With the engine in the Boss needing a lot of work, Andrew toyed with the idea of building a restomod from it. Building a car with power steering, air conditioning, improved power, and more was something Andrew dreamed of; something he could just hop in and twist the key and not be constantly working on. Andrew, above all, wanted to drive his car as much as possible. After much thought, however, the for sale sign went on the dash as Andrew felt it unwise to modify such an original and collectible example. Now, the hunt was on for another Mustang that he could modify to his hearts content, and enjoy more time behind the wheel with it.

It just so happened that John Gilbert, owner of Gilbert Auto Repair in Hartly, Delaware, was busily working away on a 69 SportsRoof he had dug out of a nearby farms field in 2010. Johns vision of a clean street rod based off of the Mustang (stock body lines, no emblems, custom paint) jived with Andrews, and it certainly didn't hurt that John had found a totaled 04 Mustang Mach 1 with just 13,000 miles on it to use as a donor. The late-model drivetrain, fuel system, and more would make it the reliable driver Andrew was searching for.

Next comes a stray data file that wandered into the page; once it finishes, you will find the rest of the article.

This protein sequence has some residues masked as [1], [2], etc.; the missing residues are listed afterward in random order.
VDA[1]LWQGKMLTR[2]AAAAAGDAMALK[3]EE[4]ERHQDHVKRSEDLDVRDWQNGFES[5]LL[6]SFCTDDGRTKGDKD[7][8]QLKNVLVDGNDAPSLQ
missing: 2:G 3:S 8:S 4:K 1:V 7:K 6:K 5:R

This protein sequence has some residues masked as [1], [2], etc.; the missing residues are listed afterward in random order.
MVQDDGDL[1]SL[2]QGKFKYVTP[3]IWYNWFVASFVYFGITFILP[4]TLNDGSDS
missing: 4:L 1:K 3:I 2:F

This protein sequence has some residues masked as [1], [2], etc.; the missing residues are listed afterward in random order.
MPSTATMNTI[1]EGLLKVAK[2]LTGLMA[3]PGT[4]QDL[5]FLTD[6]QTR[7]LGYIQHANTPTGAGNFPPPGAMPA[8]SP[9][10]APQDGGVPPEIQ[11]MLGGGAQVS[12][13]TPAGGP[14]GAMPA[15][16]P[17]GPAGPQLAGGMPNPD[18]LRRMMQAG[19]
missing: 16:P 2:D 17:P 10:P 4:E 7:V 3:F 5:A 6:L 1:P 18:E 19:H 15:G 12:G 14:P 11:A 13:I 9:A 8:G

Johns work with the car was nearly complete by the time Andrew latched on to it, and the work was impressive. Starting with a full rotisserie restoration of the body with new floors and quarter-panels, John welded in the '04s firewall to allow the hydroboost brake assist unit, clutch and brake pedals, and so forth to easily swap over as true bolt-ins. John also added a Rod & Custom Motorsports Mustang II frontend to make room for the 32-valve modular Fords considerable width. John went ahead and replaced the front framerails at the same time so he would have new and clean metal to weld the suspension crossmember to. As previously mentioned, the body was kept stock; no outrageous scoops or body mods, just a clean spray of Sizzling Crimson Metallic from the Scion color palette and all emblems shaved. The front and rear subframes were tied together with weld-in connectors as well.